Bugsy Malone, review of Lyric Hammersmith's Olivier nominated revival

A summer treat not to be missed.

I liked the Lyric Hammersmith's Bugsy Malone a lot when it first re-opened the theatre, after an extensive redevelopment of front-of-house areas, last year; now that it has returned, I positively love it. The show itself has gained in confidence and sheer élan; the numbers burst with a new kind of vigour and rigour, yet the infectious sense of fun remains utterly undiminished. 

As I wrote last year, this is, of course, the irresistible 1976 British film musical that reignited the dormant British film industry. Stage versions have become a staple of companies like the National Youth Music Theatre (who have previously presented it at this very theatre back in 1997 and at the West End's Queen's Theatre that starred a young Sheridan Smith), while an earlier West End version was previously done at the Her Majesty's back in pre-Phantom days in 1983.

But though it has a previous stage life, Sean Holmes's new production is the best I've ever seen: the seven principals may be played by rotating teams of super-confident youngsters, but they've been surrounded by young adult performers, many of them recent drama school graduates, that anchors and professionalises the show immensely. So it simultaneously has an eager innocence and bold knowingness: a very difficult balance to strike, but which this production does with unnerving and thrilling accuracy.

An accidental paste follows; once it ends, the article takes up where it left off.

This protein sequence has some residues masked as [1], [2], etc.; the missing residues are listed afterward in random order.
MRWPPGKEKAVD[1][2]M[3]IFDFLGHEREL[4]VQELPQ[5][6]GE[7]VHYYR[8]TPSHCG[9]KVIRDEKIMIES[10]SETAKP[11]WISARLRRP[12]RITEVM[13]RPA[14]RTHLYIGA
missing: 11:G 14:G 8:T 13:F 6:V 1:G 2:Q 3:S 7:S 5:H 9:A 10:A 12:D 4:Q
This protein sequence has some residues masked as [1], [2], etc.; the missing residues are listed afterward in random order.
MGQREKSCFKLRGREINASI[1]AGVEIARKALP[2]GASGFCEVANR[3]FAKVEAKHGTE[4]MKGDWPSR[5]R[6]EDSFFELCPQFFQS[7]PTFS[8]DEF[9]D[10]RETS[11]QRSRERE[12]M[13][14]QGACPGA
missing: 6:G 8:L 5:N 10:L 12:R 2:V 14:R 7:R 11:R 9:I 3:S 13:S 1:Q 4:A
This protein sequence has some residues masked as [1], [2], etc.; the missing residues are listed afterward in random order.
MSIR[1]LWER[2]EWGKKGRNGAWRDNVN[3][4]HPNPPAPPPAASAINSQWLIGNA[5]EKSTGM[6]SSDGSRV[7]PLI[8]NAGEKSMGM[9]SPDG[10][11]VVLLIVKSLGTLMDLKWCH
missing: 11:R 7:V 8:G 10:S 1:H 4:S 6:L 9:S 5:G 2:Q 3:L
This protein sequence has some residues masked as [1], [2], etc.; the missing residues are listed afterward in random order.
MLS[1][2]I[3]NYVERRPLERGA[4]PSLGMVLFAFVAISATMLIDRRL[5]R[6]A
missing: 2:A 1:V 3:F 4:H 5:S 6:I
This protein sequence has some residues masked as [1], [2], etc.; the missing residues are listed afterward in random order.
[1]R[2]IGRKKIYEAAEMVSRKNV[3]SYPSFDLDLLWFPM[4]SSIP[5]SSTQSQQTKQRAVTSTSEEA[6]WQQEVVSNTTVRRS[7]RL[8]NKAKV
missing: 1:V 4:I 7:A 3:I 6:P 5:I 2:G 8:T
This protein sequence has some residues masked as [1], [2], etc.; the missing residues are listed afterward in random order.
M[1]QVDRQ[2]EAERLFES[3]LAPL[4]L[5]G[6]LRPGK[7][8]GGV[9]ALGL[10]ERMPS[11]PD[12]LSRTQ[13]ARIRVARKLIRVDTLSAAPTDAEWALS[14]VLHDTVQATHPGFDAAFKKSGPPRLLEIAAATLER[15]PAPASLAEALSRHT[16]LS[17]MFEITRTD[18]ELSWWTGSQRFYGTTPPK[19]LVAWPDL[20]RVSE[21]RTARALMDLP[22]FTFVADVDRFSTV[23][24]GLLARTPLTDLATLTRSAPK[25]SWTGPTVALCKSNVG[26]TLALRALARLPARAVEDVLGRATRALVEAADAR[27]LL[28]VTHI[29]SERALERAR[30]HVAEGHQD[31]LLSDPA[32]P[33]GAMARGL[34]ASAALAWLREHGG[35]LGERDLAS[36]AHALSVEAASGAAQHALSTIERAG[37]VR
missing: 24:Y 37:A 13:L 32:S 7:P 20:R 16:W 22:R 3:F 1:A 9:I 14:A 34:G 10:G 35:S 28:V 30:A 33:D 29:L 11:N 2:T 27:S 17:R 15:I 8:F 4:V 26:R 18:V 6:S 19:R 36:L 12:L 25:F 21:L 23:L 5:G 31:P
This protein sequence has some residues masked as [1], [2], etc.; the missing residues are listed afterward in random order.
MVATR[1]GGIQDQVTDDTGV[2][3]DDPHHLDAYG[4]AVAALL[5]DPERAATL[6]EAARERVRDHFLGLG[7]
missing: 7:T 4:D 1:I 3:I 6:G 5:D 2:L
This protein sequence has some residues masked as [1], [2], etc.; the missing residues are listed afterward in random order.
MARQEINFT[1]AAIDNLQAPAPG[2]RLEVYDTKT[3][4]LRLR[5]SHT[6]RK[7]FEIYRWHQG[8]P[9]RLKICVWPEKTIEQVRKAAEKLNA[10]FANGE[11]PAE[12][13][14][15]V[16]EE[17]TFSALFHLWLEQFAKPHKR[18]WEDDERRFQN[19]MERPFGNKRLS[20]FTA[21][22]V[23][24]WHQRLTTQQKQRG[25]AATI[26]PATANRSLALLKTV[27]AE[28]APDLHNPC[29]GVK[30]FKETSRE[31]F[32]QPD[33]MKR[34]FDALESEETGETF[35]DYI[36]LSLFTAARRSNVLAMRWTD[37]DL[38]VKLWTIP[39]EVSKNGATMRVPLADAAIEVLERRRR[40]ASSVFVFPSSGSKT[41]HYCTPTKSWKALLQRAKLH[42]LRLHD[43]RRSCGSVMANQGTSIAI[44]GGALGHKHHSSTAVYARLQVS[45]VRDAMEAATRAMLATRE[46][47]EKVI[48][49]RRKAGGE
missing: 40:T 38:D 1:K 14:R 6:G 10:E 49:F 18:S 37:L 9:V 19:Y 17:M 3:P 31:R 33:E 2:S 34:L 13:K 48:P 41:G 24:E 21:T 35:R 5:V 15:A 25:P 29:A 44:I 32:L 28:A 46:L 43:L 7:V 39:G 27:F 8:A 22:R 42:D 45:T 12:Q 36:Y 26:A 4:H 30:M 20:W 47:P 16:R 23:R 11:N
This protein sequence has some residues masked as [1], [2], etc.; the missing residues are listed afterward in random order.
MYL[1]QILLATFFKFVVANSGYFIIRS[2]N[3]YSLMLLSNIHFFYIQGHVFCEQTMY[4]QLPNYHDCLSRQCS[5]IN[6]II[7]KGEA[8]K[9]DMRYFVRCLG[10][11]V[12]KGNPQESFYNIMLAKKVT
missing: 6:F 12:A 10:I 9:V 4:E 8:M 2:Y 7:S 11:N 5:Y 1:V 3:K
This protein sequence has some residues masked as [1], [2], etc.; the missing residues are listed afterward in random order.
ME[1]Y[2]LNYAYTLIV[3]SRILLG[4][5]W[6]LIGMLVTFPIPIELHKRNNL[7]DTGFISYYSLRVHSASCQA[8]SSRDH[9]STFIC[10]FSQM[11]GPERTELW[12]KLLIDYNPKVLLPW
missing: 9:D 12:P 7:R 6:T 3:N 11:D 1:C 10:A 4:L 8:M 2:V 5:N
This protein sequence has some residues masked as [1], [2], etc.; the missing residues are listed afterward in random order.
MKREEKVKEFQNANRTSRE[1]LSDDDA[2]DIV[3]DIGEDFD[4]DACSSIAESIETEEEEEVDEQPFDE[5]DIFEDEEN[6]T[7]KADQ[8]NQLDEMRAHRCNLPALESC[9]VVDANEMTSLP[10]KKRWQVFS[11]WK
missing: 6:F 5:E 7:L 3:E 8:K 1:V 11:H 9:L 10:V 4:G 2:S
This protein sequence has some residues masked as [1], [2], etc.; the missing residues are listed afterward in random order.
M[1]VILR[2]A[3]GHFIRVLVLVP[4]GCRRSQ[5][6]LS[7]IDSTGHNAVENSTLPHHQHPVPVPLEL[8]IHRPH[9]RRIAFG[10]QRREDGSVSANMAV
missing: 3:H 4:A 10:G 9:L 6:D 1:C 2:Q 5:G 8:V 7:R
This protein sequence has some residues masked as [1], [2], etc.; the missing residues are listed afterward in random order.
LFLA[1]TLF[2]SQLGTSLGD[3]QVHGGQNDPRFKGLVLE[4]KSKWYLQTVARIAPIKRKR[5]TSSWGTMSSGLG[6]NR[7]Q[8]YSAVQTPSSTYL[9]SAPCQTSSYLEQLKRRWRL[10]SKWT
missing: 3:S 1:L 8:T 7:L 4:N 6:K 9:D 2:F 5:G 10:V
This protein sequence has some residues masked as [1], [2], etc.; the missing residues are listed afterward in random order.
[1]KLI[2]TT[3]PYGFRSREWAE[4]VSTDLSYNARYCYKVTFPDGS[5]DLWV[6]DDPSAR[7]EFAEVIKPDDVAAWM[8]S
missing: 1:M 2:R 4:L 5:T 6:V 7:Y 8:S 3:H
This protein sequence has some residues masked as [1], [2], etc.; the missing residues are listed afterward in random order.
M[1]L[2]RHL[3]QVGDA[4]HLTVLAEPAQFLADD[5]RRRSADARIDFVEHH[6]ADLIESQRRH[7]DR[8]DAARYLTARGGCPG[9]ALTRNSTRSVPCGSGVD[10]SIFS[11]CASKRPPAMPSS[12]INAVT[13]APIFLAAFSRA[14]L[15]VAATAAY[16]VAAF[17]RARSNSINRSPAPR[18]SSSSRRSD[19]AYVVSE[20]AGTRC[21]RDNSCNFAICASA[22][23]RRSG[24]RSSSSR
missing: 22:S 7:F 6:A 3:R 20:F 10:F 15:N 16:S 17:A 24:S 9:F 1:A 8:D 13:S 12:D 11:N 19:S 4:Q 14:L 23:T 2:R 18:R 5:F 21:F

The show is famously a pastiche, pie-in-your-face (instead of bullets) recreation of gang warfare films, shot through (in every sense) with a strutting wit and poignancy thanks to the fact that child actors play the lead adult characters throughout.

At the performance reviewed, these included Adryan Dorset-Pitt in the title role, Alessandro Bonelli as Dandy Dan, and Rhianna Dorris and Tabitha Knowles as Tallulah and Blousey, all of them outrageous and courageous by turns. The show, with its showgirls and gangsters, feels a pint-sized Guys and Dolls — and choreographer Drew McOnie, who won this year's Olivier for his work on In the Heights -- sells it with all the sizzle and razzle-dazzle of that show.

It is just wonderful: a summer treat not to be missed.

What the Press Said...

"This has the mark of all great musicals: that alchemical ability of being able to take you out of your life and transport you, just for a couple of hours, to somewhere completely glorious."
Clare Allfree for The Telegraph

External links to full reviews from popular press
The Telegraph


Read our Bugsy Malone review from 2015

Originally published on

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